[post_title] => Oil Price Paths in 2017: Is a Sustained Recovery of the Oil Price Looming? [post_excerpt] => [post_status] => publish [comment_status] => closed [ping_status] => closed [post_password] => [post_name] => oil-price-paths-2017-sustained-recovery-oil-price-looming [to_ping] => [pinged] => [post_modified] => 2017-01-24 10:25:18 [post_modified_gmt] => 2017-01-24 10:25:18 [post_content_filtered] => [post_parent] => 0 [guid] => [menu_order] => 0 [post_type] => publications [post_mime_type] => [comment_count] => 0 [filter] => raw ) [90] => WP_Post Object ( [ID] => 30026 [post_author] => 111 [post_date] => 2017-01-17 13:48:02 [post_date_gmt] => 2017-01-17 13:48:02 [post_content] => This presentation delivered at the Department of Business, Energy & Industrial Strategy (BEIS) analyses the main factors shaping Saudi oil policy and the various phases of the Kingdom’s oil policy since the 2008 financial crisis. It is possible to identify four such phases: 1) In the aftermath of the 2008 financial crisis, Saudi Arabia decided to cut output in the face of a temporary demand shock sending a strong signal about its preferred price of $75/barrel; 2) In the face of supply disruptions following the Arab Spring and the sanctions on Iran in 2011—12, Saudi Arabia increased its output to fill the supply gap and adjusted its preferred price upwards to $100/barrel; 3) Towards the end of 2014, in the face of the large supply-demand imbalance caused by a prolonged period of high and stable oil prices, non-cooperation from other producers, and structural uncertainties hitting the oil market, Saudi Arabia opted not to cut output and instead boosted its production in an attempt to maintain market share; 4) In 2016, Saudi Arabia signaled a change in stance and took the leading role in engineering a cut within OPEC and with non-OPEC. This presentation examines the main factors that could explain the recent change in Saudi Arabia’s behavior; analyses the costs and uncertainties associated with maintaining market share strategy; and explores some of the potential scenarios that could play out in 2017. As argued elsewhere, Saudi oil policy is shaped by multiple factors and as these factors change and/or as new information becomes available, Saudi Arabia’s oil policy will also change. It is also argued that, as in 2016, OPEC behavior will be the key factor shaping oil market dynamics in 2017. [post_title] => The Phases of Saudi Oil Policy: What Next? [post_excerpt] => [post_status] => publish [comment_status] => closed [ping_status] => closed [post_password] => [post_name] => phases-saudi-oil-policy-next [to_ping] => [pinged] => [post_modified] => 2017-01-17 13:48:02 [post_modified_gmt] => 2017-01-17 13:48:02 [post_content_filtered] => [post_parent] => 0 [guid] => [menu_order] => 0 [post_type] => publications [post_mime_type] => [comment_count] => 0 [filter] => raw ) [91] => WP_Post Object ( [ID] => 29761 [post_author] => 111 [post_date] => 2016-10-28 11:11:50 [post_date_gmt] => 2016-10-28 10:11:50 [post_content] => This comment argues that while Saudi Arabia has shown willingness to cooperate, this does not imply that the fundamentals of Saudi oil policy have necessarily changed nor that the kingdom would accept any deal irrespective of the key principles that have been guiding Saudi oil policy so far. Based on its historical record, it is possible to identify four such fundamental principles, which need to be upheld for the success of the negotiations in the OPEC November meeting:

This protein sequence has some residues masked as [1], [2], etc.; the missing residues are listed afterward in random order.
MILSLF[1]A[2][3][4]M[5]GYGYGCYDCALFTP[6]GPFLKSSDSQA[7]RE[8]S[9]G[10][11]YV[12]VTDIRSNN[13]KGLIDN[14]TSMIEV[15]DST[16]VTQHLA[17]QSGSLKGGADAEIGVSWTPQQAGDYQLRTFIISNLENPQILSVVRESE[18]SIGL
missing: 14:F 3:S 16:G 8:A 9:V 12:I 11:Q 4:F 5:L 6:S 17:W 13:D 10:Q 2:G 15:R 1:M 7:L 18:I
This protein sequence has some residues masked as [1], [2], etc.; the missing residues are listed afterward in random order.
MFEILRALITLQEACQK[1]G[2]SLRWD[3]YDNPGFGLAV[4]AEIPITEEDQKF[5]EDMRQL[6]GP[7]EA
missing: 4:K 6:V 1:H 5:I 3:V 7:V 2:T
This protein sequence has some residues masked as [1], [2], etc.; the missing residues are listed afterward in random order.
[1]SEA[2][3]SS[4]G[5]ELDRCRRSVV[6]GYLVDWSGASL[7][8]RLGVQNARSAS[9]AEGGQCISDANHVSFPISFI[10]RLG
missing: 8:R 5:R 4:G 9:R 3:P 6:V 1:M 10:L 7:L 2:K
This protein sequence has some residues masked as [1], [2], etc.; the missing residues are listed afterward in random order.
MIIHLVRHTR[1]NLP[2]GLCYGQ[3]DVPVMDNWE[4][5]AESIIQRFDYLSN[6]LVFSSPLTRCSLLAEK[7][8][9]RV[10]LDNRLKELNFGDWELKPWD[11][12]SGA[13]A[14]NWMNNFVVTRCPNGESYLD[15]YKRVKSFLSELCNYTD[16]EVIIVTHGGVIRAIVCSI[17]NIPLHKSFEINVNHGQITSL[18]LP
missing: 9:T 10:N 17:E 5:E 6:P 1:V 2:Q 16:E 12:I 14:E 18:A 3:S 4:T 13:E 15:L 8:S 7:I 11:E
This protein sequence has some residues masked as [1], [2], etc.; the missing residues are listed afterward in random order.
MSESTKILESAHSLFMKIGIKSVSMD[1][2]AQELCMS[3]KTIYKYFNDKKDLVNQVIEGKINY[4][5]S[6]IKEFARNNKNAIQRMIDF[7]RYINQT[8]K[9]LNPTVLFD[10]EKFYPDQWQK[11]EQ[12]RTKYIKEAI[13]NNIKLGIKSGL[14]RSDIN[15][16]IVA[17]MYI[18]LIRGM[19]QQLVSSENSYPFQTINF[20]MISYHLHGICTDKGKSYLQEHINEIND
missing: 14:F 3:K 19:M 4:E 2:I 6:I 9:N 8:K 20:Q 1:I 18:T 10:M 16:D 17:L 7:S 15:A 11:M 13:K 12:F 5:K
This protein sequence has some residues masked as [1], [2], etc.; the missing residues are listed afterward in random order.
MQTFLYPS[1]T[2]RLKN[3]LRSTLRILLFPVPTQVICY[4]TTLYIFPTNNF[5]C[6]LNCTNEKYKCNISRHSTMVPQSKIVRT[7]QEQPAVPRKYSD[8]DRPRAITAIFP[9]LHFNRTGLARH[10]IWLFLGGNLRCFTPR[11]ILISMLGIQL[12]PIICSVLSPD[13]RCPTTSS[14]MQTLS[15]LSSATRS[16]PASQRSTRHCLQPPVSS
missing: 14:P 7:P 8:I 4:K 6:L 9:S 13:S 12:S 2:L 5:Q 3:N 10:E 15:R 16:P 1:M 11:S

• Saudi Arabia will not act unilaterally and any agreement should be part of a collective effort within OPEC and with other key non-OPEC producers;
  • There is a certain production level that Saudi Arabia is not willing to go below;
  • Any potential deal should be politically acceptable to the Saudi leadership;
  • Most importantly, the deal should have a real impact on the oil price and result in higher revenues for the kingdom.